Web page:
Statue of Thomas Jefferson

Many years ago, on my old site SenseList, I dashed off a throwaway post called “12 Things Thomas Jefferson Invented” after all of five minutes of casual web searching. I’d stumbled across some page mentioning that the third president of the United States was also an inventor, and I thought that was nifty, so hey, let’s make a quick list! It was not meant as a great work of scholarly historical research, just an amusing nugget, and I didn’t give it a second’s thought afterward. That list sat there for many years, and unbeknownst to me, it climbed way up in web search rankings to become one of the top hits for “Thomas Jefferson inventions.” It appears that list had become a favorite among students writing about Jefferson for school—even after more than a decade, that list got thousands of views per month. And that is unfortunate, because:

  • The list contained some (um, a lot of) mistakes.
  • Even though I said, in the text of the post, that some of these “inventions” were in fact merely improvements to other people’s inventions (and provided links to sources about several of them), that information was generally ignored.
  • No one should ever use a single random website (including this one, try as we might to get our facts straight) as an authoritative reference. Indeed, I’ve found quite a few other websites that either copy or refer to my list, as though it was a reliable source in the first place, thus multiplying the error.

By way of atoning for my act of pedagogical misfeasance, I hereby present an updated and far more accurate (or at least reasonably defensible) overview of Jefferson’s inventions. (Still, kids: don’t go citing this article in school papers. Look for primary sources, and if you don’t know what that means, ask your teacher.)


Of all the gadgets attributed to Jefferson, I’ve been able to find only two for which he is unequivocally the inventor, and which are not merely variants of older inventions:

  • The wheel cipher. This one we know for sure: Jefferson created a device consisting of a series of 36 wooden disks on a spindle, each disk inscribed with the letters of the alphabet in a different order, thus providing a handy way to create and unscramble ciphered messages. It was intended to be used for transferring information securely during the American Revolution.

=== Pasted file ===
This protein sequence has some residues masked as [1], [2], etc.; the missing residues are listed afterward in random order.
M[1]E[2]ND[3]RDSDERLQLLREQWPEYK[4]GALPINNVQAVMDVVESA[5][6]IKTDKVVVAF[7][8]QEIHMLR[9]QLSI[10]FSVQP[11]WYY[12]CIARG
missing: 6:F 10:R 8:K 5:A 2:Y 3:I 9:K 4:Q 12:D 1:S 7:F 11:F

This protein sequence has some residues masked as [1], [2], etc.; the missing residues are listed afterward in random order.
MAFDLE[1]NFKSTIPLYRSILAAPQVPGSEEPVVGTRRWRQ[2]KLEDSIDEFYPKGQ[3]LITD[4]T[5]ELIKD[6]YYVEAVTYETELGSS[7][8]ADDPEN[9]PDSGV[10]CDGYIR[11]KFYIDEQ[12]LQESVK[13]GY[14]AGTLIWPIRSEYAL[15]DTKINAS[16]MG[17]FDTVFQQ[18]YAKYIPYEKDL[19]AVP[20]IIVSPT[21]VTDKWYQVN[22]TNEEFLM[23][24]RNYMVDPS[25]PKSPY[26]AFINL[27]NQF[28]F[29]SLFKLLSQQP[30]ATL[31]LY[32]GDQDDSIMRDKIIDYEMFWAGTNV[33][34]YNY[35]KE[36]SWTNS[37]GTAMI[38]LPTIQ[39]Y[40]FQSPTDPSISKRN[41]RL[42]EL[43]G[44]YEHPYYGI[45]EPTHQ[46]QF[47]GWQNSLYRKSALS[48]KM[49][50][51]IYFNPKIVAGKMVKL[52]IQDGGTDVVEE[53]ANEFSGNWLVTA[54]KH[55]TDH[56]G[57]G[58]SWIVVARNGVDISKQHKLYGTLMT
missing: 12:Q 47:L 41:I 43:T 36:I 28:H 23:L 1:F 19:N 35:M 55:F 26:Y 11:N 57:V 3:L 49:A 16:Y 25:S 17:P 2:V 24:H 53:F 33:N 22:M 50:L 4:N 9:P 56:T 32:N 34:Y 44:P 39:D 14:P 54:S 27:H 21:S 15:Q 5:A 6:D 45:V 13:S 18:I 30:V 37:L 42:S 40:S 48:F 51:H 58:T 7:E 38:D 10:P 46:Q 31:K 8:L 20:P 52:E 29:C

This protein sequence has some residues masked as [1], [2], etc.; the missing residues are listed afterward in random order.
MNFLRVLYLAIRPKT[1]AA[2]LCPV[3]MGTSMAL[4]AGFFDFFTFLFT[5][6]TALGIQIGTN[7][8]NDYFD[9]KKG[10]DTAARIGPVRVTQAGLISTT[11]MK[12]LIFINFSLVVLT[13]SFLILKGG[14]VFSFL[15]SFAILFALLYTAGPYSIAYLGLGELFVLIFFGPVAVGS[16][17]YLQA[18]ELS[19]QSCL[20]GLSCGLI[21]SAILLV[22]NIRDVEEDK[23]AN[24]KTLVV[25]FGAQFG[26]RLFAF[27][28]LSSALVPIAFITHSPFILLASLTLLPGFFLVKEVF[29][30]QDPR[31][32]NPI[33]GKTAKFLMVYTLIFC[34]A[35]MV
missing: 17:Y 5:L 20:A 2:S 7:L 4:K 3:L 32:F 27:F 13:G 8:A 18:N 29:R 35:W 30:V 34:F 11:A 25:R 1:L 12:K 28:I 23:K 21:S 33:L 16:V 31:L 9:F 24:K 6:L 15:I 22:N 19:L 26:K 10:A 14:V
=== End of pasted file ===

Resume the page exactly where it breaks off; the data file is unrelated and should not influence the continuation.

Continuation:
• A revolving book stand. Not terribly exciting, but this is essentially a turntable with five adjustable bookstands; it swiveled so any of the books could face the reader. The bookstands could also be folded down to make the stand into a cube. It appears to have been made according to Jefferson’s specifications.

Something Jefferson Might Have Invented

There was an object at Monticello that Jefferson certainly had made, and may have invented:

  • The spherical sundial. This small globe was marked with lines, and the semicircular bar that held it on its axis cast a shadow on it; which line the shadow aligned with told you the time.


Next we come to things that Jefferson plainly did not invent himself, but did improve upon. A possibly incomplete list:

  • The plow moldboard of least resistance. Jefferson designed a new type of moldboard (the part of a plow that turns and lifts the soil) that would be able to move with as little effort as possible.
  • The polygraph. No, not the lie detector. This was a much earlier use of the term, referring to an apparatus somewhat like a pantograph that allows the user to make two copies of a handwritten document at the same time. The letter-copying polygraph was invented by John Isaac Hawkins and Charles Willson Peale, but Jefferson made suggestions for improvements in its design, and used the improved version extensively.